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The Devastating Death Of Larry King

Multiple news outlets, including CNN, are reporting that legendary newsman and expert interviewer Larry King has died at the age of 87. His death was announced by his son Chance early Saturday January 23, 2021, and a statement confirming the information has since been posted to King's verified Facebook account. 

The statement reads: "With profound sadness, Ora Media announces the death of our co-founder, host and friend Larry King, who passed away this morning at age 87 at Cedars-Sinai Medical Center in Los Angeles. For 63 years and across the platforms of radio, television and digital media, Larry's many thousands of interviews, awards, and global acclaim stand as a testament to his unique and lasting talent as a broadcaster."

King was a fixture in the world of American journalism for nearly half a century, and is perhaps most famous for his long-running interview show Larry King LiveLarry King Live began in 1985 and ran for over 25 years on CNN. A staple in a fading genre of long-form interview series, the show featured newsmakers from every walk of life including actors, artists, celebrities, athletes, activists, business leaders, and local heroes. CNN recorded and broadcast an astonishing 6,120 episodes of the series, before the aging interviewer officially called it quits in 2010.

Although the statement does not provide an official cause of death, King had been battling COVID-19 in recent weeks, an infection for which he was hospitalized back in December (via CNN).

Larry King was a living legend

Larry King was born in Brooklyn, NY, and always dreamed of becoming a radio personality. He accomplished that goal immediately upon graduating from high school when he began his first DJ gig in Florida. He adopted his stage name (his real name is Lawrence Harvey Zeiger) while working in the rich Miami media market as a popular on-air talent. He went on to host the nationally broadcast The Larry king Show from 1978 to 1994, at which point he finally made the jump to TV.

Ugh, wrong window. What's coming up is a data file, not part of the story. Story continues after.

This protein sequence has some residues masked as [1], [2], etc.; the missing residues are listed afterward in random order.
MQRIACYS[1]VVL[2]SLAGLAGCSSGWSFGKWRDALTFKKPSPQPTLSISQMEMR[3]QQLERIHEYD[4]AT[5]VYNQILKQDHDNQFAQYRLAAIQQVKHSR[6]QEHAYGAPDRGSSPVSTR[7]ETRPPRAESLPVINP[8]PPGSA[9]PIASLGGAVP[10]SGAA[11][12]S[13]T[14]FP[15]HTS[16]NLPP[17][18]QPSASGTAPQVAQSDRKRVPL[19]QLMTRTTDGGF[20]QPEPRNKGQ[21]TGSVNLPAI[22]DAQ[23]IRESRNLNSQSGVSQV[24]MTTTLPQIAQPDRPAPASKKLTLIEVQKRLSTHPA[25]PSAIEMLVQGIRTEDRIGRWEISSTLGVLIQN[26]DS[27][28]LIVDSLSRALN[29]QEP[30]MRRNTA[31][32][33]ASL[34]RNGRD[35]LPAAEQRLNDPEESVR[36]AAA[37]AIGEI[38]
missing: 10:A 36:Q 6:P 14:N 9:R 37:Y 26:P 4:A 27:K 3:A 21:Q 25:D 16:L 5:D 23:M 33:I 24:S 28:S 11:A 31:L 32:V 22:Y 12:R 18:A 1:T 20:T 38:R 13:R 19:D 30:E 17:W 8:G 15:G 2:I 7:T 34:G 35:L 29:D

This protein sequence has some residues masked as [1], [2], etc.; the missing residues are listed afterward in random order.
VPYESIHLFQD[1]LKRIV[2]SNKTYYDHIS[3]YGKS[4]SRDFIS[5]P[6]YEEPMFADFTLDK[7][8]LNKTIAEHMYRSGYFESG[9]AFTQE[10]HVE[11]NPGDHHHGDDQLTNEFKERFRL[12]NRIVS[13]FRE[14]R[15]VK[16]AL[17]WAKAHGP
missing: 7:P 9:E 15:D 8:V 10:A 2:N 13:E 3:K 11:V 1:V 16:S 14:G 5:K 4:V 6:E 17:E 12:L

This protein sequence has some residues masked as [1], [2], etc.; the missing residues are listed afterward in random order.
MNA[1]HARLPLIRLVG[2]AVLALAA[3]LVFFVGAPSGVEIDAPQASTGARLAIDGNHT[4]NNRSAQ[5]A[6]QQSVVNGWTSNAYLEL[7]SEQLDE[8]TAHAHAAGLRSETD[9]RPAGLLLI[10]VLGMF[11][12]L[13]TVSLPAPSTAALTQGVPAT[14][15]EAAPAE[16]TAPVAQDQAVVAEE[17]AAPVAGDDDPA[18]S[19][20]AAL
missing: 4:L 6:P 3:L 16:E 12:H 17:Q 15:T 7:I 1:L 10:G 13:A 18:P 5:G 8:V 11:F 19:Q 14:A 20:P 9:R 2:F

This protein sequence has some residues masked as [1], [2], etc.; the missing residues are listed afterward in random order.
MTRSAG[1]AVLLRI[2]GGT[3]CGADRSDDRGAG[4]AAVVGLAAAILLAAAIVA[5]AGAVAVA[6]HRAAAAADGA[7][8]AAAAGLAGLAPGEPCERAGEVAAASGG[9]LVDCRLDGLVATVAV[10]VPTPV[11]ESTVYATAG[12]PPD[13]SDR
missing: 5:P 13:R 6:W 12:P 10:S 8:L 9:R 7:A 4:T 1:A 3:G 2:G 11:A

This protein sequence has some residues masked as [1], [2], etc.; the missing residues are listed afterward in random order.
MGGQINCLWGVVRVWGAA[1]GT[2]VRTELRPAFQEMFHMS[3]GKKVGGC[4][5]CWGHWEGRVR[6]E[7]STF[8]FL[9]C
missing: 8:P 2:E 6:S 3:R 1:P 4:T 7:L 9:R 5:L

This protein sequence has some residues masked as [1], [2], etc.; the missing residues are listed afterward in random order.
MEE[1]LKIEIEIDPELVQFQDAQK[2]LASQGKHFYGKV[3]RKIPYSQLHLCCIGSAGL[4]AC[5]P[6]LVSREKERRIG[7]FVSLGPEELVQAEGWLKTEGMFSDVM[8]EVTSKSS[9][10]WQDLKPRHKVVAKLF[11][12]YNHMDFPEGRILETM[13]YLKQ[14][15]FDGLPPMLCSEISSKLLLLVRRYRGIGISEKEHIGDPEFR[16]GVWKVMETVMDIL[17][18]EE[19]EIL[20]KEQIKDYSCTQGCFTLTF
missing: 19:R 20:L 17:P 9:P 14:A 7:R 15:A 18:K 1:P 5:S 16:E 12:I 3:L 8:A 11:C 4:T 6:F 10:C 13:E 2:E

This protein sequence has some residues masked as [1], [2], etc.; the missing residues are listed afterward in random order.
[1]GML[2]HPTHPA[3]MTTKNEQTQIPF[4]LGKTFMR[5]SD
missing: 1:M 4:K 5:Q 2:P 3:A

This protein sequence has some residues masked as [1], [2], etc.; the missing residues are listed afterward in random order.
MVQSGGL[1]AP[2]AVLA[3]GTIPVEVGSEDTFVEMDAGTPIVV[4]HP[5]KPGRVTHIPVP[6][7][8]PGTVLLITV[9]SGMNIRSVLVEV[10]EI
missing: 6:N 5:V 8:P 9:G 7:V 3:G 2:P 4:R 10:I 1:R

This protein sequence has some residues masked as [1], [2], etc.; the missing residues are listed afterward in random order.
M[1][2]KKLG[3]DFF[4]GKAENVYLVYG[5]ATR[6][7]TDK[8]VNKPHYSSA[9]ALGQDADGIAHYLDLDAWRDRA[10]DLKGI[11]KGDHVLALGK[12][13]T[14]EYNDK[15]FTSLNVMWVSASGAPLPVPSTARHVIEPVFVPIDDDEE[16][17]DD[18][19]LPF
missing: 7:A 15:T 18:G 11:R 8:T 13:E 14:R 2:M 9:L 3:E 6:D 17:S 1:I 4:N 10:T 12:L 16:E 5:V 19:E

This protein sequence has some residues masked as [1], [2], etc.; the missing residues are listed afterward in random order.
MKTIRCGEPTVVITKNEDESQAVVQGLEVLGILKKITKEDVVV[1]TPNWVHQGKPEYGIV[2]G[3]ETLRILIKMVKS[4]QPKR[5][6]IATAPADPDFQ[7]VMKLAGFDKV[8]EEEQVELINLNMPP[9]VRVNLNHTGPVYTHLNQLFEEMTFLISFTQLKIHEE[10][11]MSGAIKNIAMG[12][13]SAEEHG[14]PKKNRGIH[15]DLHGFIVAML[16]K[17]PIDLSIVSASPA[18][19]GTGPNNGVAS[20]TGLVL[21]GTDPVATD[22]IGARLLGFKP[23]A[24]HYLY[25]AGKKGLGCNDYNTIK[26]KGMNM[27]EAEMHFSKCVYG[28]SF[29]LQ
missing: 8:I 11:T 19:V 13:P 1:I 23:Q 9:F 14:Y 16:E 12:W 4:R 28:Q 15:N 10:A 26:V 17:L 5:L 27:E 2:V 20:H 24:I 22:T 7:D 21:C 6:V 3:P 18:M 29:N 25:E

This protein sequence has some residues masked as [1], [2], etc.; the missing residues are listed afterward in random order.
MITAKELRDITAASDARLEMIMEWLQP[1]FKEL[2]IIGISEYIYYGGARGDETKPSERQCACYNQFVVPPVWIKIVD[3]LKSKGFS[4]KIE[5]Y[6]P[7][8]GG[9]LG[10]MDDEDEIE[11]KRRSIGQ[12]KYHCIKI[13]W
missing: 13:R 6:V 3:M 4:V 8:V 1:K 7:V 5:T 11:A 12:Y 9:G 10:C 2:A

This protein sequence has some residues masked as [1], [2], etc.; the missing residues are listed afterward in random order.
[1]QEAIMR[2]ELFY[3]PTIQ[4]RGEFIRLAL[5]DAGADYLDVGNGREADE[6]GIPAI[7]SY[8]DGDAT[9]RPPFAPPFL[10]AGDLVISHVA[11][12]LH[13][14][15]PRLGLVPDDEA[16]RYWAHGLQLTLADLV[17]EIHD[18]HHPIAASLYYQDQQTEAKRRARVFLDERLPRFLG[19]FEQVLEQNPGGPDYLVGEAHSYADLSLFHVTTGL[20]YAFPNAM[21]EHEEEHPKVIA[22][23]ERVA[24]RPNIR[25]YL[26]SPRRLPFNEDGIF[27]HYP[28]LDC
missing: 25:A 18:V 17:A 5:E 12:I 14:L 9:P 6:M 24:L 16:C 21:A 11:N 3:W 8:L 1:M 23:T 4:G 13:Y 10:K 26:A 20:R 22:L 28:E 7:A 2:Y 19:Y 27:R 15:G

King didn't disappear from media completely after ending his storied run on CNN. Ever disinterested in hanging up his iconic suspenders, King founded a production company, Ora TV, in collaboration with Mexican telecom magnate Carlos Slim. He also adapted to yet another change in the media landscape, hosting a streaming series on Hulu under the title Larry King Now.

Unfortunately, his rapidly deteriorating health led to an abrupt end to a long and fecund career.

King's health had been deteriorating for years

COVID-19 wasn't the octogenarian's only recent health scare. King's ailments had been mounting for years. Back in 1999, King was diagnosed with and successfully treated for prostate cancer, an experience he discussed on the air. The long-time smoker then suffered a serious heart attack as the result of an arterial blockage that required bypass surgery to correct. The experience spurred King to at last give up the nicotine habit, though he still had to grapple with a 2017 lung cancer diagnosis, which he survived after a round of treatment at the same hospital where he died.

Though his public appearances had grown infrequent in recent years, he was sometimes seen using a wheelchair, the apparent result of a 2019 stroke. Then, COVID-19 struck, landing him in the hospital once again.

Despite all the trials and tribulations of his final years, King never despaired of his condition. As far as he was concerned, he was already living on borrowed time. "My father died when he was 43, 44," the interviewer told Page Six just last year. "I never thought I'd be 86 ... I have no complaints. Everything that happened to me, I'm grateful for."

And we're all grateful for Larry King's long and fruitful career.